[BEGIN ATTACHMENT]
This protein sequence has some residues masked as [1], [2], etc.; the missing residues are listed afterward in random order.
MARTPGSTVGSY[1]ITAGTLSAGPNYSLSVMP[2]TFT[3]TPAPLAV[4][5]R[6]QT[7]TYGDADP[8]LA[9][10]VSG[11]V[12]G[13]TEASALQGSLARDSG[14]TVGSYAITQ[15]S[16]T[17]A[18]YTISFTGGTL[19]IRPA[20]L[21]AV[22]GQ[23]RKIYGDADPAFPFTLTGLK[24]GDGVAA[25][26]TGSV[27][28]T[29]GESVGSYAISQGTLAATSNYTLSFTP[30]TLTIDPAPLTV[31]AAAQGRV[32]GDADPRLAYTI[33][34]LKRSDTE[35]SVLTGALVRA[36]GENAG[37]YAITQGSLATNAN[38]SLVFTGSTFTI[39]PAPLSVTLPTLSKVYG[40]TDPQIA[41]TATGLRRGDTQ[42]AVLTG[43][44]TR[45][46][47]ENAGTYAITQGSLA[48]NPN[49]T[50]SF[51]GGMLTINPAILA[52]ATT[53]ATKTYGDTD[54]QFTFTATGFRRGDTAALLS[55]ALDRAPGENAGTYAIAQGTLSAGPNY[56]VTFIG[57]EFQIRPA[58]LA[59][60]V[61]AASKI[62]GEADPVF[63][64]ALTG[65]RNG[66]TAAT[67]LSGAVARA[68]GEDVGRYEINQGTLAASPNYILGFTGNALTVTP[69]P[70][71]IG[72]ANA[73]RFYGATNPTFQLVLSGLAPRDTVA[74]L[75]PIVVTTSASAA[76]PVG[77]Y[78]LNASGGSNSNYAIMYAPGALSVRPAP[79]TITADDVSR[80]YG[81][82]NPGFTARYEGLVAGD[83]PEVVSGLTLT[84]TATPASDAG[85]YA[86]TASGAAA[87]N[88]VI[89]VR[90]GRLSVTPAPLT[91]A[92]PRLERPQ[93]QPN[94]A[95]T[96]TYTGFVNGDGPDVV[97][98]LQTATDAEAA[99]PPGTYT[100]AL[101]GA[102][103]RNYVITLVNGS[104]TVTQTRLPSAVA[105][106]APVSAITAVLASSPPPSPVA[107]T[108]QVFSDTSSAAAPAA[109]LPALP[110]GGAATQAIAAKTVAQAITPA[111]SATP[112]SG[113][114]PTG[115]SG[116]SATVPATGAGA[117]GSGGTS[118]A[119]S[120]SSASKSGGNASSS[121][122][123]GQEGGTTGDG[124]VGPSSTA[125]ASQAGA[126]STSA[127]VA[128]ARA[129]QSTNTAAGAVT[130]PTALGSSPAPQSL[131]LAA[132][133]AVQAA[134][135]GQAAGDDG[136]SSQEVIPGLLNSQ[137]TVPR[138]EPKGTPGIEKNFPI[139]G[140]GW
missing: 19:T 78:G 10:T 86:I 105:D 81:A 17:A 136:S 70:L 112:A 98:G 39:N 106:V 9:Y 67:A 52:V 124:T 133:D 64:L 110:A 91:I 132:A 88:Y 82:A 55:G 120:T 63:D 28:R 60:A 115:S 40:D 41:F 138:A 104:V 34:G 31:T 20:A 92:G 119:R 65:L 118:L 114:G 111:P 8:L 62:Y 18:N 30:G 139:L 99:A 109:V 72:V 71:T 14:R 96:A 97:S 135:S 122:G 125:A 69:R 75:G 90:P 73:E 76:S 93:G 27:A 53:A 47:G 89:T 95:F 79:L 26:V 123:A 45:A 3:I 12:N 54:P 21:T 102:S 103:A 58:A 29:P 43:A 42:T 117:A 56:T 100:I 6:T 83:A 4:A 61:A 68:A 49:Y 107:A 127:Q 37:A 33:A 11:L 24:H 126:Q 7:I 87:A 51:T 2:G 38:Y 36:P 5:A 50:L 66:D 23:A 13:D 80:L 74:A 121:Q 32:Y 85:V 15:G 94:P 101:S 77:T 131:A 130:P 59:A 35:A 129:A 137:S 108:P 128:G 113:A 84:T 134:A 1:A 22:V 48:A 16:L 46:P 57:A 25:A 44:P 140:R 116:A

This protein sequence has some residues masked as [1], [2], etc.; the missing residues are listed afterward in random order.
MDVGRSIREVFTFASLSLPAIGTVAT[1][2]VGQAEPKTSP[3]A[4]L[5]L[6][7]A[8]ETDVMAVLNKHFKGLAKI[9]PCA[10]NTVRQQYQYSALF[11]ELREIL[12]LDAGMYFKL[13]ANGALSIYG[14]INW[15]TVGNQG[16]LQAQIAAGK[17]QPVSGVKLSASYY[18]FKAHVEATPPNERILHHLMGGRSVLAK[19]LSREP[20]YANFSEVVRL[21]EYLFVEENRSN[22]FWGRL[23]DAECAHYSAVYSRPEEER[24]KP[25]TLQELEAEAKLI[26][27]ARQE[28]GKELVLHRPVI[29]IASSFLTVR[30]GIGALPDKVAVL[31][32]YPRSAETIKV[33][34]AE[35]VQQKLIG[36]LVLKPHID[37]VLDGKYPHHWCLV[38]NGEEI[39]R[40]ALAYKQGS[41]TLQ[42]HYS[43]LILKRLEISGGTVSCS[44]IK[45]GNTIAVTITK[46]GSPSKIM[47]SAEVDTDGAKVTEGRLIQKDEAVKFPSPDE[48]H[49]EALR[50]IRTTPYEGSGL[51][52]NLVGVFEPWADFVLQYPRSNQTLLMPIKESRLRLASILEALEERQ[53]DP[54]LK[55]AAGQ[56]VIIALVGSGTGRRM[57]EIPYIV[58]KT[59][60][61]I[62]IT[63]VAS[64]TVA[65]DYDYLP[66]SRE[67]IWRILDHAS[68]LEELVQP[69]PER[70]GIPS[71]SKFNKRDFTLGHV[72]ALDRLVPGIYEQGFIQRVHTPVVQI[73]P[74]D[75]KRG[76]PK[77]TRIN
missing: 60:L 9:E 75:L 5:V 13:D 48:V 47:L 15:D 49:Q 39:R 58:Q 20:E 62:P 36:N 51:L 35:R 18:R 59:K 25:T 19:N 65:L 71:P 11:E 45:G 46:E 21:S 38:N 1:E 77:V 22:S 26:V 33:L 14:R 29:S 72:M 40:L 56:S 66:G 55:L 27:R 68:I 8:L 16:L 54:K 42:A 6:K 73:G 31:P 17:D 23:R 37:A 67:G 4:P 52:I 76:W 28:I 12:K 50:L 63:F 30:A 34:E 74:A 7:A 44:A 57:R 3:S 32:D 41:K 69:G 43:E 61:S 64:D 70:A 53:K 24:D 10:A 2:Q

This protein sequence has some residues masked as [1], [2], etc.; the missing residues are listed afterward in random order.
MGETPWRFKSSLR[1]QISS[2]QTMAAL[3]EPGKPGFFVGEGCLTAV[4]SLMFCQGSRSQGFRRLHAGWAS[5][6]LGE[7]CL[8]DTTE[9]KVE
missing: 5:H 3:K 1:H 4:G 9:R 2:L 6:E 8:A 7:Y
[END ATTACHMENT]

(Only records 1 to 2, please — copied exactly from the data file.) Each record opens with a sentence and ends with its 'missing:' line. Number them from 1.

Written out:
This protein sequence has some residues masked as [1], [2], etc.; the missing residues are listed afterward in random order.
MARTPGSTVGSY[1]ITAGTLSAGPNYSLSVMP[2]TFT[3]TPAPLAV[4][5]R[6]QT[7]TYGDADP[8]LA[9][10]VSG[11]V[12]G[13]TEASALQGSLARDSG[14]TVGSYAITQ[15]S[16]T[17]A[18]YTISFTGGTL[19]IRPA[20]L[21]AV[22]GQ[23]RKIYGDADPAFPFTLTGLK[24]GDGVAA[25][26]TGSV[27][28]T[29]GESVGSYAISQGTLAATSNYTLSFTP[30]TLTIDPAPLTV[31]AAAQGRV[32]GDADPRLAYTI[33][34]LKRSDTE[35]SVLTGALVRA[36]GENAG[37]YAITQGSLATNAN[38]SLVFTGSTFTI[39]PAPLSVTLPTLSKVYG[40]TDPQIA[41]TATGLRRGDTQ[42]AVLTG[43][44]TR[45][46][47]ENAGTYAITQGSLA[48]NPN[49]T[50]SF[51]GGMLTINPAILA[52]ATT[53]ATKTYGDTD[54]QFTFTATGFRRGDTAALLS[55]ALDRAPGENAGTYAIAQGTLSAGPNY[56]VTFIG[57]EFQIRPA[58]LA[59][60]V[61]AASKI[62]GEADPVF[63][64]ALTG[65]RNG[66]TAAT[67]LSGAVARA[68]GEDVGRYEINQGTLAASPNYILGFTGNALTVTP[69]P[70][71]IG[72]ANA[73]RFYGATNPTFQLVLSGLAPRDTVA[74]L[75]PIVVTTSASAA[76]PVG[77]Y[78]LNASGGSNSNYAIMYAPGALSVRPAP[79]TITADDVSR[80]YG[81][82]NPGFTARYEGLVAGD[83]PEVVSGLTLT[84]TATPASDAG[85]YA[86]TASGAAA[87]N[88]VI[89]VR[90]GRLSVTPAPLT[91]A[92]PRLERPQ[93]QPN[94]A[95]T[96]TYTGFVNGDGPDVV[97][98]LQTATDAEAA[99]PPGTYT[100]AL[101]GA[102][103]RNYVITLVNGS[104]TVTQTRLPSAVA[105][106]APVSAITAVLASSPPPSPVA[107]T[108]QVFSDTSSAAAPAA[109]LPALP[110]GGAATQAIAAKTVAQAITPA[111]SATP[112]SG[113][114]PTG[115]SG[116]SATVPATGAGA[117]GSGGTS[118]A[119]S[120]SSASKSGGNASSS[121][122][123]GQEGGTTGDG[124]VGPSSTA[125]ASQAGA[126]STSA[127]VA[128]ARA[129]QSTNTAAGAVT[130]PTALGSSPAPQSL[131]LAA[132][133]AVQAA[134][135]GQAAGDDG[136]SSQEVIPGLLNSQ[137]TVPR[138]EPKGTPGIEKNFPI[139]G[140]GW
missing: 19:T 78:G 10:T 86:I 105:D 81:A 17:A 136:S 70:L 112:A 98:G 39:N 106:V 9:Y 67:A 52:V 124:T 133:D 64:L 110:A 91:I 132:A 88:Y 82:A 55:G 120:T 63:D 28:R 60:A 115:S 40:D 41:F 138:A 104:V 34:G 31:T 20:A 92:G 119:R 65:L 118:L 114:G 111:P 8:L 62:Y 18:N 30:G 139:L 99:A 109:V 72:V 71:T 14:R 96:A 97:S 135:S 122:G 125:A 69:R 75:G 90:P 73:E 76:S 93:G 27:A 53:A 47:G 89:T 95:F 79:L 26:V 123:A 45:A 3:I 12:N 54:P 21:T 102:S 103:A 58:A 29:P 43:A 42:T 117:A 56:T 100:I 6:T 83:A 4:A 61:A 68:A 49:Y 107:A 127:Q 37:A 33:A 11:L 24:H 126:Q 7:I 87:A 51:T 2:G 38:Y 36:P 5:A 50:L 66:D 23:A 13:D 80:L 74:A 121:Q 32:Y 85:V 15:G 94:P 101:S 77:T 131:A 130:P 59:A 35:A 129:A 137:S 108:P 128:G 113:A 84:T 134:A 1:A 22:V 48:A 16:L 46:P 57:A 25:A 44:P 140:R 116:A

This protein sequence has some residues masked as [1], [2], etc.; the missing residues are listed afterward in random order.
MDVGRSIREVFTFASLSLPAIGTVAT[1][2]VGQAEPKTSP[3]A[4]L[5]L[6][7]A[8]ETDVMAVLNKHFKGLAKI[9]PCA[10]NTVRQQYQYSALF[11]ELREIL[12]LDAGMYFKL[13]ANGALSIYG[14]INW[15]TVGNQG[16]LQAQIAAGK[17]QPVSGVKLSASYY[18]FKAHVEATPPNERILHHLMGGRSVLAK[19]LSREP[20]YANFSEVVRL[21]EYLFVEENRSN[22]FWGRL[23]DAECAHYSAVYSRPEEER[24]KP[25]TLQELEAEAKLI[26][27]ARQE[28]GKELVLHRPVI[29]IASSFLTVR[30]GIGALPDKVAVL[31][32]YPRSAETIKV[33][34]AE[35]VQQKLIG[36]LVLKPHID[37]VLDGKYPHHWCLV[38]NGEEI[39]R[40]ALAYKQGS[41]TLQ[42]HYS[43]LILKRLEISGGTVSCS[44]IK[45]GNTIAVTITK[46]GSPSKIM[47]SAEVDTDGAKVTEGRLIQKDEAVKFPSPDE[48]H[49]EALR[50]IRTTPYEGSGL[51][52]NLVGVFEPWADFVLQYPRSNQTLLMPIKESRLRLASILEALEERQ[53]DP[54]LK[55]AAGQ[56]VIIALVGSGTGRRM[57]EIPYIV[58]KT[59][60][61]I[62]IT[63]VAS[64]TVA[65]DYDYLP[66]SRE[67]IWRILDHAS[68]LEELVQP[69]PER[70]GIPS[71]SKFNKRDFTLGHV[72]ALDRLVPGIYEQGFIQRVHTPVVQI[73]P[74]D[75]KRG[76]PK[77]TRIN
missing: 60:L 9:E 75:L 5:V 13:D 48:V 47:L 15:D 49:Q 39:R 58:Q 20:E 62:P 36:N 51:L 35:R 18:R 59:K 25:T 19:N 65:L 71:P 11:E 45:G 46:E 21:S 38:N 1:E 77:V 22:S 26:V 33:L 14:R 29:S 72:M 40:L 56:S 66:G 55:L 27:R 68:I 8:L 16:L 54:K 42:A 6:K 73:G 31:P 17:D 23:R 37:A 67:G 4:P 52:I 76:W 28:I 12:K 50:L 63:F 30:A 34:E 74:A 7:A 44:A 57:R 3:S 32:D 41:K 69:G 43:E 61:S 64:D 70:A 53:K 24:D 10:A 2:Q